Gigantour, the Dave Mustaine-curated prog-metal festival, boasts more squealing solos than Ozzfest, more anti-government conspiracy theories than Warped and more virtuosity than defunct jamathons such as H.O.R.D.E. and Furthur. Its main-stage headliners have released indisputable classics, bastions of instrumental intelligence and lyrical eloquence. However, even longhaired luminaries have their off days, or decades. Let's see who history has treated the most kindly.


So Far, So Good: Megadeth's '80s albums generated "Hangar 18," the least ludicrous song ever written about government-controlled aliens; "Holy Wars," an eternally relevant diatribe about ill-advised intervention; and "Rust in Peace," a nuclear missile's chilling first-person warning. Mustaine's serpentine vocals and curled-lip sneer communicated righteous anger, and the densely knotted dual guitars established Megadeth as the most technically accomplished of the era's thrash titans.

Who's Buying?: Megadeth unleashed an unholy trilogy in the mid-'90s, each album sliding further down the suck spectrum. Youthanasia's songs were as painful as its titular pun, Cryptic Writings merged power-ballad production with neutered grunge riffs and Risk resembles Andrew W.K.'s cheese-rawk without the knowing irony.

Holy Wars, redux: Mustaine converted to Christianity, a decision that clashed with his genre's inverted-cross sensibilities. He recently threatened to abandon overseas festivals unless they removed Satanic acts such as Rotting Christ and Dissection, incensing Nuclear Assault's Dan Lilker, among others.


When Dream and Day Unite: Like a substantially less fey version of Yes, Dream Theater noodles as if punk's push for primal vitality had never occurred. Its chameleonic tendencies make even 40-minute songs endurable.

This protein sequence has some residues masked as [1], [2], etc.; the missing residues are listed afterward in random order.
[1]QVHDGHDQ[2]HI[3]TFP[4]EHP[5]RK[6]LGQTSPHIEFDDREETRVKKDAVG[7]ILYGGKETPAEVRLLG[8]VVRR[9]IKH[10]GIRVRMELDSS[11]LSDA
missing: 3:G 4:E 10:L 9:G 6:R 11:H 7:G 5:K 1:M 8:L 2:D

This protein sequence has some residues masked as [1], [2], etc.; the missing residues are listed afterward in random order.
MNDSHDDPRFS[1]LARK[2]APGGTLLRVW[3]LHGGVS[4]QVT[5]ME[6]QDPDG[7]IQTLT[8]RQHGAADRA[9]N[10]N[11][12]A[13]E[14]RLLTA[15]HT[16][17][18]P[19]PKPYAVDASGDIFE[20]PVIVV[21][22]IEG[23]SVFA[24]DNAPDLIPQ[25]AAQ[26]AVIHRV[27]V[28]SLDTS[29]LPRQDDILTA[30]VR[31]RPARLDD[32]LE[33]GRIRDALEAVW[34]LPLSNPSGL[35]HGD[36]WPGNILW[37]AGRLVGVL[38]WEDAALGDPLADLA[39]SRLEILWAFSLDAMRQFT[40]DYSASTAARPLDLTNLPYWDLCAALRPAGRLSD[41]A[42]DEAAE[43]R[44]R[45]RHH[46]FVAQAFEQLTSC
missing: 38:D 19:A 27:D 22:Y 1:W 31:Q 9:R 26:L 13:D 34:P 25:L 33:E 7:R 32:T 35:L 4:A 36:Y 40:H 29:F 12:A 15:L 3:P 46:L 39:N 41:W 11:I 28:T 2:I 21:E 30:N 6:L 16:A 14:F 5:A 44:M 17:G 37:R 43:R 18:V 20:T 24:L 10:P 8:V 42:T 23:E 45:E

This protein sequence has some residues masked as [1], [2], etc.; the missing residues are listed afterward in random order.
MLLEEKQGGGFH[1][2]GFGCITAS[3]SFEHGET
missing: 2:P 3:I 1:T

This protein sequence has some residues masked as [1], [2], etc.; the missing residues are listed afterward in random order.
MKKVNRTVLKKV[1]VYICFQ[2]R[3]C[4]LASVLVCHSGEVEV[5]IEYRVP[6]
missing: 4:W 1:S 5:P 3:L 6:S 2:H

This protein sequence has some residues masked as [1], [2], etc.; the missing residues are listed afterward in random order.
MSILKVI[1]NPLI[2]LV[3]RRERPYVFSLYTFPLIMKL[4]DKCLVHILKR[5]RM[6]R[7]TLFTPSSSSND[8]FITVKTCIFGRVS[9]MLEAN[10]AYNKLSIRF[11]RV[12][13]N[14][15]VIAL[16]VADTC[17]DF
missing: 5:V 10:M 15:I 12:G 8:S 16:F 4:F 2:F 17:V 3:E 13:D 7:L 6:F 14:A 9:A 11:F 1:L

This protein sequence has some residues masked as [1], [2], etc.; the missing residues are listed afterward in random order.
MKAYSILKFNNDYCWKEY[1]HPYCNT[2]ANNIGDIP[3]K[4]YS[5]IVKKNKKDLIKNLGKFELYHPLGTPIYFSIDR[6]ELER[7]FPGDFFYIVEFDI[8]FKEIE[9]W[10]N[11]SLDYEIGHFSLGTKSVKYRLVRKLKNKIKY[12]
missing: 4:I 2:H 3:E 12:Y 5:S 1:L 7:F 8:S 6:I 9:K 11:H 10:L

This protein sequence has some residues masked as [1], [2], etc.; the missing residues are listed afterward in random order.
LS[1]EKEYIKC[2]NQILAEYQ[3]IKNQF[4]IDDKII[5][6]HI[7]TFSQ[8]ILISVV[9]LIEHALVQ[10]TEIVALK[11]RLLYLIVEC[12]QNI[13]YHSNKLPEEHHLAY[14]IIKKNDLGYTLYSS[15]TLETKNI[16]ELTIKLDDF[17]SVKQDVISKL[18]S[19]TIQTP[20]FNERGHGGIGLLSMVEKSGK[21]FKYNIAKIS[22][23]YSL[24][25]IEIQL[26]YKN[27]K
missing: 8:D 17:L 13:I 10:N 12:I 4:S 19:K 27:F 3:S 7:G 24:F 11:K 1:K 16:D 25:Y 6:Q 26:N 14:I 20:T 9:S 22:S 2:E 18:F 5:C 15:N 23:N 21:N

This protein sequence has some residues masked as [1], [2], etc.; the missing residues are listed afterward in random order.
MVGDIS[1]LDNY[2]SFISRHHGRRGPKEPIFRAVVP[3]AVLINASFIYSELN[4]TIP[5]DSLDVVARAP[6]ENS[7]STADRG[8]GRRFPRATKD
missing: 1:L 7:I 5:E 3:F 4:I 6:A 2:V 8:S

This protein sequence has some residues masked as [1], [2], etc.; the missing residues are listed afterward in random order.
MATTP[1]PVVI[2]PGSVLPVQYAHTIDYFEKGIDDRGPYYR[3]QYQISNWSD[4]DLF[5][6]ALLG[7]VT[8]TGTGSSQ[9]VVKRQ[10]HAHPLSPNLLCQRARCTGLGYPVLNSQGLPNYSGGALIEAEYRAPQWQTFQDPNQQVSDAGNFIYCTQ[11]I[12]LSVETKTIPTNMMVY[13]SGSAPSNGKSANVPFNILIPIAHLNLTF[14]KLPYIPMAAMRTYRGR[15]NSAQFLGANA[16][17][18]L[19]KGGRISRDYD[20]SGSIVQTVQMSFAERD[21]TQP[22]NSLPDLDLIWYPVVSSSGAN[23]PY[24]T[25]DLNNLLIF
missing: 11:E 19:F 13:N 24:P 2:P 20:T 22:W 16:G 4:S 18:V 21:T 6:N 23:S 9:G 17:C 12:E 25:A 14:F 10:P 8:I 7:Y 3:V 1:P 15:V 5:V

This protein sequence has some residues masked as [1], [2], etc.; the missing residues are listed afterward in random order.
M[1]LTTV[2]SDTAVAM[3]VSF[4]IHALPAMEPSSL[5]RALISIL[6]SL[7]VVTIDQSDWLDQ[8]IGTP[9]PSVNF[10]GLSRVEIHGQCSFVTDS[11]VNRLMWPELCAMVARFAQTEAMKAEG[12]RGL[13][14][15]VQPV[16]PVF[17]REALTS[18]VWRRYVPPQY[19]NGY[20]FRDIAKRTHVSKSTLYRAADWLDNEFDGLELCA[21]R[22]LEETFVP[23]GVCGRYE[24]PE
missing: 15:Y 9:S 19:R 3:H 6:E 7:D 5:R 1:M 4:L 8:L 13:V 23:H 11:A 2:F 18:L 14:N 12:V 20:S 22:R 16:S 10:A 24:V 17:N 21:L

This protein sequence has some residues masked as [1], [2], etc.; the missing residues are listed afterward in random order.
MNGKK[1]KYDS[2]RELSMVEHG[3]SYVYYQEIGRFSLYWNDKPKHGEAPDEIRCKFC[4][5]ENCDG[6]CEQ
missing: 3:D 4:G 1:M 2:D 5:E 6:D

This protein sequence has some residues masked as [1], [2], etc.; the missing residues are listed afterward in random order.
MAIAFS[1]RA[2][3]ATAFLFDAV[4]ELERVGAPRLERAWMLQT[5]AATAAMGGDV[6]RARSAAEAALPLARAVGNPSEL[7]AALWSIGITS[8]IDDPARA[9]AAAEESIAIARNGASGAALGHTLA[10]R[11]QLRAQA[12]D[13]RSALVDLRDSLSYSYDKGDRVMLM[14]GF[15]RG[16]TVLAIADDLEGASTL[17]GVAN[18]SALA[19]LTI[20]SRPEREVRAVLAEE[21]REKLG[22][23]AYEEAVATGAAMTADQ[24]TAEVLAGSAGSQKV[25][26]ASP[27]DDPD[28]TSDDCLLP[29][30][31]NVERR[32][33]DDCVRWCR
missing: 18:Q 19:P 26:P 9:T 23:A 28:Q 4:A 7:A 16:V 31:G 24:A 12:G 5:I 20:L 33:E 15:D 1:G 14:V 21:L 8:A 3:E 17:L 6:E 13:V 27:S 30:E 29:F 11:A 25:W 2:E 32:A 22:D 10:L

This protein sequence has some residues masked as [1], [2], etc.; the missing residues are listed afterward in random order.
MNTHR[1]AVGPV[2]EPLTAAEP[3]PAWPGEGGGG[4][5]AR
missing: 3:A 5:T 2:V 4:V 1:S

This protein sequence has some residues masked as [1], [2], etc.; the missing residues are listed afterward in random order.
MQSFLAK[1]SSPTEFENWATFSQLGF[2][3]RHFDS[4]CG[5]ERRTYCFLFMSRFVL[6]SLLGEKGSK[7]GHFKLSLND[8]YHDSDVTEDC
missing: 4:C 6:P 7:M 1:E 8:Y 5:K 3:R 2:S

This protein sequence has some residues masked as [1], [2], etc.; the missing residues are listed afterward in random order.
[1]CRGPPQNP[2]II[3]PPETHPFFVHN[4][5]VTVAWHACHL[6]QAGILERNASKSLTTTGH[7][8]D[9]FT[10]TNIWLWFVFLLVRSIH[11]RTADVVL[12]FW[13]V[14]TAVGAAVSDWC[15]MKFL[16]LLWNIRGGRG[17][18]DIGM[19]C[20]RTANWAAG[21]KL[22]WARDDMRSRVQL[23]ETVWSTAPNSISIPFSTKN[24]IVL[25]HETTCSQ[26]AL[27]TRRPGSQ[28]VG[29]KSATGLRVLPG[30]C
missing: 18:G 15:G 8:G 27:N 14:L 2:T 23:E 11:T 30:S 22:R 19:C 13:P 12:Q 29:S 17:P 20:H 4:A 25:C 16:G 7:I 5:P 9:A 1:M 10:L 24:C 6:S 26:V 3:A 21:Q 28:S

Falling Into Infinity: Drummer Mike Portnoy strolls onstage in a silk boxing robe. Guitarist John Petrucci and bassist John Myung kick a soccer ball mid-medley, with Portnoy occasionally offering a header while playing a solo. Such theatrics might be invigorating at prizefights and slam-dunk contests, but this is a metal show, people. These stunts would only work in this context if that ball eventually rolled into a giant skull's mouth, triggering a pyrotechnic display.


New Breed: Originally a death-metal outfit, Fear Factory gradually incorporated gentler vocals and science-fiction themes. Demanufacture, its first concept album, uses industrial-rock elements to flesh out its depiction of a brutal technocracy.

Bite the Hand That Bleeds: Fear Factory disbanded after 2001's tepid Digimortal, and groupie-shagging gastropod guitarist Dino Cazares absorbed much of the blame. My Ruin singer (and former rapper) Tairrie B., who once dated Fear Factory frontman Burton C. Bell, released a statement alleging that Cazares "pays porn stars to be seen with him" and assessing him as an "oversexed, overrated, overfed egomaniac." Bell deserves dishonorable mention for his stolid rap cadence during FF's horrible hip-hop hybrids.

Soul of a New Machine: Fear Factory reformed (without Cazares) and released 2004's Archetype, a solid effort that proved the band didn't need Dino for might.

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(with Megadeth, Dream Theater, Fear Factory, Nevermore, Dillinger Escape Plan)
5:30 p.m. Saturday
Hard Rock Live

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